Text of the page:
4. OK, what’s one big overreaction to Monday’s win?

Jew: Geno Smith is the Seahawks’ answer at QB.

I don’t mean to be a buzzkill. That was an awesome, awesome performance from Smith on Monday night, and he deserves all the love he’s getting. Beyond that, he deserves a chance to continue to show he can manage this team week in and week out. Big picture, though, one good game won’t change the Seahawks’ larger plans to draft a young QB early in next year’s draft (and they should do whatever they can to move into the top five, if they have to). The best asset in the NFL remains a good QB on a rookie contract, and finding that QB is still the Seahawks’ best bet for sustained success beyond 2022.

Condotta: The Seahawks have solved all their defensive problems!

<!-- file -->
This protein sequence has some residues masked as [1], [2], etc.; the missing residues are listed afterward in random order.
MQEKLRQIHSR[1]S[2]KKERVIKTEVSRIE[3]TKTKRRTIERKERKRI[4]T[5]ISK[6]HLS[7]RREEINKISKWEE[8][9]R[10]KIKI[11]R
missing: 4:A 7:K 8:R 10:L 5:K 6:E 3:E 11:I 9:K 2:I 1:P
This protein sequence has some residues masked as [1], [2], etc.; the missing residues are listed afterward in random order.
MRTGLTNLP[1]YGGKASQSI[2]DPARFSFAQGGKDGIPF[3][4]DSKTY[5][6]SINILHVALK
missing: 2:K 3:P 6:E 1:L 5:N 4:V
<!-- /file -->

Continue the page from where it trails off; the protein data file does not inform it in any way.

OK, no doubt, the main thing is that Seattle’s defense came up big when it had to. And it’s risky to read much into stats of just one game. But Seattle did give up 6.8 yards per play, which ranks 29th in the NFL after Week 1. Even if you take out the 67-yard Wilson-to-Jerry Jeudy TD in which Jeudy beat rookie cornerback Coby Bryant, Denver’s average was 5.8 per play, which would put Seattle at 22nd for the week (and further reinforces why the Broncos should have gone for it). There were some promising signs that the defense will be better this year. But now Seattle also has to face the likelihood that Jamal Adams is out for a long time, if not the season. There’s still some proving to be done.